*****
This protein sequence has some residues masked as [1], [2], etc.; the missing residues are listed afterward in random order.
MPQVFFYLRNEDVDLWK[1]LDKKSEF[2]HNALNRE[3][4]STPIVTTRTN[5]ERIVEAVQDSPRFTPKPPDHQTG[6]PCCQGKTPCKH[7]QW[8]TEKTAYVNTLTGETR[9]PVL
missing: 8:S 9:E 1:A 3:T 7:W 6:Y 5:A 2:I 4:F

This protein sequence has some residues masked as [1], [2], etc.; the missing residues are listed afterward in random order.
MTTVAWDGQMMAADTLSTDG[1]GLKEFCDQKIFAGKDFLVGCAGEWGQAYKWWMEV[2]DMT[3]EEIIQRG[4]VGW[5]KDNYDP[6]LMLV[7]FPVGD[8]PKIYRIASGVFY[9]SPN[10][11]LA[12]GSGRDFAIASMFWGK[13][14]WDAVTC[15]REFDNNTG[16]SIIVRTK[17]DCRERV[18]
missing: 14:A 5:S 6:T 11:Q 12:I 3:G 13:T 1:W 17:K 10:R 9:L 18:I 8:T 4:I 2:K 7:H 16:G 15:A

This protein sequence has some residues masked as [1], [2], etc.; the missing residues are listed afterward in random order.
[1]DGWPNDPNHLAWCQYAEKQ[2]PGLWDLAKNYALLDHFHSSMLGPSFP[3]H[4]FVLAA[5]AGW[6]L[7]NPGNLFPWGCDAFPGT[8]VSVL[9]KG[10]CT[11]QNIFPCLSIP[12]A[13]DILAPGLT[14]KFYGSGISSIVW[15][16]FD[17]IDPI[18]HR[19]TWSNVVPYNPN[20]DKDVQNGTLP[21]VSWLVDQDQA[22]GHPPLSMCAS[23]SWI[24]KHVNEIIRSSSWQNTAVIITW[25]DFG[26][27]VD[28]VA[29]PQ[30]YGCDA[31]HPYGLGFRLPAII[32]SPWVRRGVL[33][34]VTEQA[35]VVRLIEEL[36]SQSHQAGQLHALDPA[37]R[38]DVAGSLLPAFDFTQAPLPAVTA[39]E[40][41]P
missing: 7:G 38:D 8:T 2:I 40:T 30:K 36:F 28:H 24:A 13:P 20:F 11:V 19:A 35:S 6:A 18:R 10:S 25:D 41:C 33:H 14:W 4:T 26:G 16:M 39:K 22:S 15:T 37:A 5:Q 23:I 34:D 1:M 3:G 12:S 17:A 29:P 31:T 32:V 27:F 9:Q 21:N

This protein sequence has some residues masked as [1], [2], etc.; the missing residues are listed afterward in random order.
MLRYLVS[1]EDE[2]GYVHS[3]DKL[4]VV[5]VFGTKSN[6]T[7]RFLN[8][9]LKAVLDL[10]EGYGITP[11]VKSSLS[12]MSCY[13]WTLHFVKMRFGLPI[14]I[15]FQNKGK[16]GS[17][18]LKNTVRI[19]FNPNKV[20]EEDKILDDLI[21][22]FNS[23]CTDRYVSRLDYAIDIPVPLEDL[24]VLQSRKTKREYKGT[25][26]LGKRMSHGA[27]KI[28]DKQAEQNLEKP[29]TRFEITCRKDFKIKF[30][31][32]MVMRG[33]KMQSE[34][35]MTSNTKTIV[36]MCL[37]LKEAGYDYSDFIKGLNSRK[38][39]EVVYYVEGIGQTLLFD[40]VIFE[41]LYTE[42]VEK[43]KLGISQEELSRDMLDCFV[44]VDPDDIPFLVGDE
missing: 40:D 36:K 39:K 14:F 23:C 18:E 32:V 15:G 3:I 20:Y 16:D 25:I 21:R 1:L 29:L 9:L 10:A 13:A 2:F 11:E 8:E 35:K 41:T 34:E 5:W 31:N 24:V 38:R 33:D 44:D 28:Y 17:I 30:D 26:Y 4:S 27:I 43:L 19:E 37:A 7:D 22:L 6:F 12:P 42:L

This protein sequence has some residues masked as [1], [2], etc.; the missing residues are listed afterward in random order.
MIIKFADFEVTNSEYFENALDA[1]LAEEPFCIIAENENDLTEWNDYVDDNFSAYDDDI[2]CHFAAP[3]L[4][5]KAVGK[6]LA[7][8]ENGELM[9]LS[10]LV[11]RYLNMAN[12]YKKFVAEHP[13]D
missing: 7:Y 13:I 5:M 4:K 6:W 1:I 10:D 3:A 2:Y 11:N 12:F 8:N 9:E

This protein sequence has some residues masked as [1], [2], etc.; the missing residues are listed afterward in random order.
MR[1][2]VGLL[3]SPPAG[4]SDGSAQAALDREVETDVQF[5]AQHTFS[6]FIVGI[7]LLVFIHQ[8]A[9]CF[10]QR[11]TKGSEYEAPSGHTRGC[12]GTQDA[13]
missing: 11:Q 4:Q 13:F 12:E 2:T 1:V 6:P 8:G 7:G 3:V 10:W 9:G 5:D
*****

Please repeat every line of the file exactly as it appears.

This protein sequence has some residues masked as [1], [2], etc.; the missing residues are listed afterward in random order.
MPQVFFYLRNEDVDLWK[1]LDKKSEF[2]HNALNRE[3][4]STPIVTTRTN[5]ERIVEAVQDSPRFTPKPPDHQTG[6]PCCQGKTPCKH[7]QW[8]TEKTAYVNTLTGETR[9]PVL
missing: 8:S 9:E 1:A 3:T 7:W 6:Y 5:A 2:I 4:F

This protein sequence has some residues masked as [1], [2], etc.; the missing residues are listed afterward in random order.
MTTVAWDGQMMAADTLSTDG[1]GLKEFCDQKIFAGKDFLVGCAGEWGQAYKWWMEV[2]DMT[3]EEIIQRG[4]VGW[5]KDNYDP[6]LMLV[7]FPVGD[8]PKIYRIASGVFY[9]SPN[10][11]LA[12]GSGRDFAIASMFWGK[13][14]WDAVTC[15]REFDNNTG[16]SIIVRTK[17]DCRERV[18]
missing: 14:A 5:S 6:T 11:Q 12:I 3:G 13:T 1:W 17:K 10:R 9:L 18:I 8:T 4:I 2:K 7:H 16:G 15:A

This protein sequence has some residues masked as [1], [2], etc.; the missing residues are listed afterward in random order.
[1]DGWPNDPNHLAWCQYAEKQ[2]PGLWDLAKNYALLDHFHSSMLGPSFP[3]H[4]FVLAA[5]AGW[6]L[7]NPGNLFPWGCDAFPGT[8]VSVL[9]KG[10]CT[11]QNIFPCLSIP[12]A[13]DILAPGLT[14]KFYGSGISSIVW[15][16]FD[17]IDPI[18]HR[19]TWSNVVPYNPN[20]DKDVQNGTLP[21]VSWLVDQDQA[22]GHPPLSMCAS[23]SWI[24]KHVNEIIRSSSWQNTAVIITW[25]DFG[26][27]VD[28]VA[29]PQ[30]YGCDA[31]HPYGLGFRLPAII[32]SPWVRRGVL[33][34]VTEQA[35]VVRLIEEL[36]SQSHQAGQLHALDPA[37]R[38]DVAGSLLPAFDFTQAPLPAVTA[39]E[40][41]P
missing: 7:G 38:D 8:T 2:I 40:T 30:K 36:F 28:H 24:A 13:P 20:F 11:V 19:A 35:S 6:A 18:R 10:S 25:D 41:C 33:H 14:W 4:T 26:G 16:M 39:K 22:S 15:T 37:A 5:Q 23:I 34:D 1:M 3:G 12:S 17:A 29:P 31:T 32:V 27:F 9:Q 21:N

This protein sequence has some residues masked as [1], [2], etc.; the missing residues are listed afterward in random order.
MLRYLVS[1]EDE[2]GYVHS[3]DKL[4]VV[5]VFGTKSN[6]T[7]RFLN[8][9]LKAVLDL[10]EGYGITP[11]VKSSLS[12]MSCY[13]WTLHFVKMRFGLPI[14]I[15]FQNKGK[16]GS[17][18]LKNTVRI[19]FNPNKV[20]EEDKILDDLI[21][22]FNS[23]CTDRYVSRLDYAIDIPVPLEDL[24]VLQSRKTKREYKGT[25][26]LGKRMSHGA[27]KI[28]DKQAEQNLEKP[29]TRFEITCRKDFKIKF[30][31][32]MVMRG[33]KMQSE[34][35]MTSNTKTIV[36]MCL[37]LKEAGYDYSDFIKGLNSRK[38][39]EVVYYVEGIGQTLLFD[40]VIFE[41]LYTE[42]VEK[43]KLGISQEELSRDMLDCFV[44]VDPDDIPFLVGDE
missing: 40:D 36:K 39:K 14:F 23:C 18:E 32:V 15:G 3:I 20:Y 16:D 25:I 21:R 1:L 29:L 9:L 10:A 13:A 2:F 11:E 8:E 35:K 41:T 34:E 5:W 31:N 24:V 38:R 33:D 44:D 28:Y 17:I 30:D 26:Y 4:S 27:I 43:L 19:E 37:A 7:D 22:L 6:F 12:P 42:L

This protein sequence has some residues masked as [1], [2], etc.; the missing residues are listed afterward in random order.
MIIKFADFEVTNSEYFENALDA[1]LAEEPFCIIAENENDLTEWNDYVDDNFSAYDDDI[2]CHFAAP[3]L[4][5]KAVGK[6]LA[7][8]ENGELM[9]LS[10]LV[11]RYLNMAN[12]YKKFVAEHP[13]D
missing: 7:Y 13:I 5:M 4:K 6:W 1:I 10:D 3:A 2:Y 11:N 12:F 8:N 9:E

This protein sequence has some residues masked as [1], [2], etc.; the missing residues are listed afterward in random order.
MR[1][2]VGLL[3]SPPAG[4]SDGSAQAALDREVETDVQF[5]AQHTFS[6]FIVGI[7]LLVFIHQ[8]A[9]CF[10]QR[11]TKGSEYEAPSGHTRGC[12]GTQDA[13]
missing: 11:Q 4:Q 13:F 12:E 2:T 1:V 6:P 8:G 7:G 3:V 10:W 9:G 5:D